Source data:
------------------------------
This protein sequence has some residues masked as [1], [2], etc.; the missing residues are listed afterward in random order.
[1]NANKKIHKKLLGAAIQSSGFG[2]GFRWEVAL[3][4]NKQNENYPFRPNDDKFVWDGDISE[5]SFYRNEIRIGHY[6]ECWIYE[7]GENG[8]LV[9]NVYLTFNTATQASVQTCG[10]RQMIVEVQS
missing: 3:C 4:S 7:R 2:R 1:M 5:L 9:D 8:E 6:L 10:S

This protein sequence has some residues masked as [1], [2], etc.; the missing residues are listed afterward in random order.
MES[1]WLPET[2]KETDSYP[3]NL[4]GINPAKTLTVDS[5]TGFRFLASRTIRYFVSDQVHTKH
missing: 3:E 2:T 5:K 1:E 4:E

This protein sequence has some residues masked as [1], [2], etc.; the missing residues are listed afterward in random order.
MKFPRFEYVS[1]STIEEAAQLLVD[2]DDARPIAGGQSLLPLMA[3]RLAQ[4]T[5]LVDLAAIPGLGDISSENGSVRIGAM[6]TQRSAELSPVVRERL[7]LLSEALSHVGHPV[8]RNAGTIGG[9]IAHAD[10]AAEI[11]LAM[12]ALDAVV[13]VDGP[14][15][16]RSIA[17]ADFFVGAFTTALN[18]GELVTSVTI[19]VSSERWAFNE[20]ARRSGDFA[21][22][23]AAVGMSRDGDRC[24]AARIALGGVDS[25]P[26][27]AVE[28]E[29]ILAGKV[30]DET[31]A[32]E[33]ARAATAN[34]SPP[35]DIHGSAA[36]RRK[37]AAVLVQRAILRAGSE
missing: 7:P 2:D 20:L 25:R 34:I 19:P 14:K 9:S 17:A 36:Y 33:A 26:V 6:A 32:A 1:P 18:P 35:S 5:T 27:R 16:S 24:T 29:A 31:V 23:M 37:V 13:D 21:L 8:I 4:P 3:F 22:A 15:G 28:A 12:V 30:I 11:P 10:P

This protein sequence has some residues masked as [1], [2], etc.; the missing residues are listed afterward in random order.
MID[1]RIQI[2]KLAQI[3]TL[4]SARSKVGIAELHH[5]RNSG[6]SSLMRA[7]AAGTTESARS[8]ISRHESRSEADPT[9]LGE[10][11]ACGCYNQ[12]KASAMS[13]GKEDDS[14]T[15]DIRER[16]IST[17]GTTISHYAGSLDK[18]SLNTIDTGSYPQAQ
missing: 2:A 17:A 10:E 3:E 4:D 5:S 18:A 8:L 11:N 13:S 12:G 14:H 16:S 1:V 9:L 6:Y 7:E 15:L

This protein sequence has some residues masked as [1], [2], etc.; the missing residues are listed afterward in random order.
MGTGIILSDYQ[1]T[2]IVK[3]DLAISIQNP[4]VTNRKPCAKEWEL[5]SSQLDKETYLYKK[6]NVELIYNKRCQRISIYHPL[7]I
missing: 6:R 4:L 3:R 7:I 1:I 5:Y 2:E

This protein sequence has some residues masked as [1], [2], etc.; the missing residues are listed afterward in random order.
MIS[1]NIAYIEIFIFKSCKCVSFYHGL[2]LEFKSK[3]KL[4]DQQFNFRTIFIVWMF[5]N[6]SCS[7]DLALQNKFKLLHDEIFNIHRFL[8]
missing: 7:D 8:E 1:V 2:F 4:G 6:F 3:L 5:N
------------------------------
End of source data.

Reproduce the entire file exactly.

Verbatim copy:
This protein sequence has some residues masked as [1], [2], etc.; the missing residues are listed afterward in random order.
[1]NANKKIHKKLLGAAIQSSGFG[2]GFRWEVAL[3][4]NKQNENYPFRPNDDKFVWDGDISE[5]SFYRNEIRIGHY[6]ECWIYE[7]GENG[8]LV[9]NVYLTFNTATQASVQTCG[10]RQMIVEVQS
missing: 3:C 4:S 7:R 2:R 1:M 5:L 9:D 8:E 6:L 10:S

This protein sequence has some residues masked as [1], [2], etc.; the missing residues are listed afterward in random order.
MES[1]WLPET[2]KETDSYP[3]NL[4]GINPAKTLTVDS[5]TGFRFLASRTIRYFVSDQVHTKH
missing: 3:E 2:T 5:K 1:E 4:E

This protein sequence has some residues masked as [1], [2], etc.; the missing residues are listed afterward in random order.
MKFPRFEYVS[1]STIEEAAQLLVD[2]DDARPIAGGQSLLPLMA[3]RLAQ[4]T[5]LVDLAAIPGLGDISSENGSVRIGAM[6]TQRSAELSPVVRERL[7]LLSEALSHVGHPV[8]RNAGTIGG[9]IAHAD[10]AAEI[11]LAM[12]ALDAVV[13]VDGP[14][15][16]RSIA[17]ADFFVGAFTTALN[18]GELVTSVTI[19]VSSERWAFNE[20]ARRSGDFA[21][22][23]AAVGMSRDGDRC[24]AARIALGGVDS[25]P[26][27]AVE[28]E[29]ILAGKV[30]DET[31]A[32]E[33]ARAATAN[34]SPP[35]DIHGSAA[36]RRK[37]AAVLVQRAILRAGSE
missing: 7:P 2:D 20:L 25:R 34:I 19:P 14:K 9:S 17:A 36:Y 33:A 26:V 6:A 32:A 1:P 18:P 35:S 5:T 27:R 16:S 24:T 29:A 31:V 23:M 37:V 13:D 21:L 8:I 4:P 3:F 22:A 15:G 28:A 12:V 30:I 11:P 10:P

This protein sequence has some residues masked as [1], [2], etc.; the missing residues are listed afterward in random order.
MID[1]RIQI[2]KLAQI[3]TL[4]SARSKVGIAELHH[5]RNSG[6]SSLMRA[7]AAGTTESARS[8]ISRHESRSEADPT[9]LGE[10][11]ACGCYNQ[12]KASAMS[13]GKEDDS[14]T[15]DIRER[16]IST[17]GTTISHYAGSLDK[18]SLNTIDTGSYPQAQ
missing: 2:A 17:A 10:E 3:E 4:D 5:S 18:A 8:L 11:N 13:S 12:G 14:H 16:S 1:V 9:L 6:Y 7:E 15:L

This protein sequence has some residues masked as [1], [2], etc.; the missing residues are listed afterward in random order.
MGTGIILSDYQ[1]T[2]IVK[3]DLAISIQNP[4]VTNRKPCAKEWEL[5]SSQLDKETYLYKK[6]NVELIYNKRCQRISIYHPL[7]I
missing: 6:R 4:L 3:R 7:I 1:I 5:Y 2:E

This protein sequence has some residues masked as [1], [2], etc.; the missing residues are listed afterward in random order.
MIS[1]NIAYIEIFIFKSCKCVSFYHGL[2]LEFKSK[3]KL[4]DQQFNFRTIFIVWMF[5]N[6]SCS[7]DLALQNKFKLLHDEIFNIHRFL[8]
missing: 7:D 8:E 1:V 2:F 4:G 6:F 3:L 5:N